The new councils must provide the best possible service to residents, Mark H Durkan contends, despite the financial challenges ahead. The Environment Minister discusses the final steps in local government reform with Owen McQuade.
Local government reform is fundamentally about “improving services for local people,” Environment Minister Mark H Durkan states as he discusses the final stages of the transition to the new councils. The landmark transfer of planning will bring that power closer to citizens and hopefully “make it more responsive to the needs, desires and ambitions” in local areas.
Durkan is speaking just after chairing the second meeting of the Partnership Panel, set up through the new Local Government Act to act as a discussion forum for ministers and council representatives.
“It’s to provide an opportunity for a discussion at a political level about potential problems and existing problems,” he remarks. The panel will continue in existence after reform takes effect on 1 April. It’s a good opportunity for councils “to air their concerns” and also to get a formal input from ministers whose responsibilities are transferring to local government.
He expects economic development to be very much part of community planning. Councillors see the new system as a chance “to do something with the real and meaningful participation of other statutory bodies” as well as with NGOs: “They will have a real opportunity to shape where they live and where the people who elected them live.”
Asked whether too much emphasis has been placed on planning, Durkan reaffirms that it has been the big issue. When he was a member Derry City Council, some of his colleagues were “rubbing their hands and almost threatening planning officers who had come to council with an opinion on how an application should proceed or otherwise.” Councillors had looked forward to the day when they would have that power but some of them are now regretting their initial enthusiasm.
“There’s certainly been a realisation that with the power will also come a huge responsibility,” Durkan adds, “and therefore given, I suppose, the contentious and often controversial nature of planning, it’s no surprise that there has been an awful lot of focus [on this area] within councils and among councillors and also among the wider public.”
The Minister emphasises that local economic and tourism development as real opportunities to use planning effectively.
Area plans should be expressions of the community plans drawn up with the input of councillors, residents and statutory agencies. He is well aware that some aspects of reform still need to be delivered.
There is a real sense of urgency and some of the councils are “nervous” about functions being handed over to them and indeed “angry” about the budgets.
Some councils think that that off-street car parks (due to transfer from the Roads Service) have not been adequately maintained but Danny Kennedy takes a contrary view.
“Due to the wider climate, economically and financially, there are obviously huge challenges facing local government as well as central government,” Durkan reflects. The department is being expected to make an overall cut of 10.7 per cent in its resource expenditure i.e. down from £116 million to £104 million.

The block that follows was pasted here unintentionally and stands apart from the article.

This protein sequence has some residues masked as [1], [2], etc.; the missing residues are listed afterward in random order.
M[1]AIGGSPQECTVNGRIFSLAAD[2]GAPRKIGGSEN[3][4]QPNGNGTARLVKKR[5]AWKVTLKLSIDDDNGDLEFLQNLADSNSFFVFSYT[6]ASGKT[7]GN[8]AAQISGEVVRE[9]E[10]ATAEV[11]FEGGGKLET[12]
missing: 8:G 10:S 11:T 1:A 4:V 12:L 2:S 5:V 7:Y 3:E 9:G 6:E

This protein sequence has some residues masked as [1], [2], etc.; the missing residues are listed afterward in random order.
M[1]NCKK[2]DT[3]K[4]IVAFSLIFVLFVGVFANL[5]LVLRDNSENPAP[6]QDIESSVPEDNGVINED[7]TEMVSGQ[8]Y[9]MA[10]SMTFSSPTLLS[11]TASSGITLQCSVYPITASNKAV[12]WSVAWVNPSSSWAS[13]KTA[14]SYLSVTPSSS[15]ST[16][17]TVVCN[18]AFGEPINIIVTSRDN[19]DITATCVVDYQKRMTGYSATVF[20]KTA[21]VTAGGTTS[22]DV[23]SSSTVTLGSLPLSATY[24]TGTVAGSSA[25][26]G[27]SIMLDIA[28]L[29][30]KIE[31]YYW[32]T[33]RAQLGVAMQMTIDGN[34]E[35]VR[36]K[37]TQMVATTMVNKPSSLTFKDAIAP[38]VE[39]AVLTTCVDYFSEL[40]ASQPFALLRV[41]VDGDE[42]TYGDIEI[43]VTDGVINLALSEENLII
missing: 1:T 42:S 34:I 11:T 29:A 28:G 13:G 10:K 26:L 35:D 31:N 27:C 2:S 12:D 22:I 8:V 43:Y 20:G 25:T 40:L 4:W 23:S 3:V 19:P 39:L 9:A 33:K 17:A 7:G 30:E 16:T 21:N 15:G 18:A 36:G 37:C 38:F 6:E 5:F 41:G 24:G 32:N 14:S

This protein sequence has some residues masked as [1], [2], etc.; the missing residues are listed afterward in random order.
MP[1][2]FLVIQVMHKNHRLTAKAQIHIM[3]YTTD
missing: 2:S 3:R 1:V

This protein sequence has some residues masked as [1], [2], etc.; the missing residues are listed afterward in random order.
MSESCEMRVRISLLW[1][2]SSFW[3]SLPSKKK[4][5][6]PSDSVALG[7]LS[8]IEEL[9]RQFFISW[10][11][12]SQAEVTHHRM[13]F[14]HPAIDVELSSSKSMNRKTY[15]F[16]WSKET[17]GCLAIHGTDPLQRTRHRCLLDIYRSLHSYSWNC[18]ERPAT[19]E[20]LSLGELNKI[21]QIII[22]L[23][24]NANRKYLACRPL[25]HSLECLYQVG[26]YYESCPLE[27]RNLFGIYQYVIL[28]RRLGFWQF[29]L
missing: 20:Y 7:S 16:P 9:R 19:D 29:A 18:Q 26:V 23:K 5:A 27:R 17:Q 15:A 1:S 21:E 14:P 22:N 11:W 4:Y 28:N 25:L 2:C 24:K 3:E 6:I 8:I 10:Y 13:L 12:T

Grants to local government make up over 40 per cent of that budget and he lobbied the Finance Minister to ringfence it. Local government is approaching a “very exciting time” when the new councils should be empowered “rather than emasculating them.”
The rate support grant, which will be most affected, goes to the councils with the lowest incomes. “Not only will cuts to my department’s budget have an adverse impact on local government, that impact will be disproportionately adverse on those who can least afford it,” the Minister warns.
Chief executives and shadow councillors have been working hard and he welcomes their participation in the department’s capacity training programme and other training activities sourced by councils. The new authorities will not be “on their own come 1 April” and the DoE will, for example, retain an oversight role in the planning system, helping them to administer that new system.
Local government was traditionally was seen as a vehicle to provide jobs. Durkan acknowledges that point, noting that Derry City Council is one of the largest employers in the North West. It will be difficult to “insulate” local government from the widespread redundancies due to take place over the next Budget period.
“The importance of the councils – and the direction that councils take – to the local economy can’t be understated,” he adds, “and I think that importance and relevance is something that will increase with the new responsibilities that the new councils have, the new competences they have, and hopefully the new confidence that they have.”
Reflecting on the wider financial challenges facing the Executive, the Minister notes that spending cuts have been delayed until they will “hit really, really hard.” The DoE currently has 2,700 staff. Five hundred staff will leave through redundancies and their jobs will be “lost for the next generation”.
He’s sceptical about whether the “magic bullet” of lower corporation tax will provide enough jobs for all former civil servants. There will be a “vacuum” between the legislation for and the lowering of the rate. His fear is that many people who are offered a redundancy package will emigrate and take their skills out of Northern Ireland.
“It’s difficult to look at this in any other way,” he comments. “There are those who have sought to package it in some sort of positive wrapping paper but I don’t think it can be.”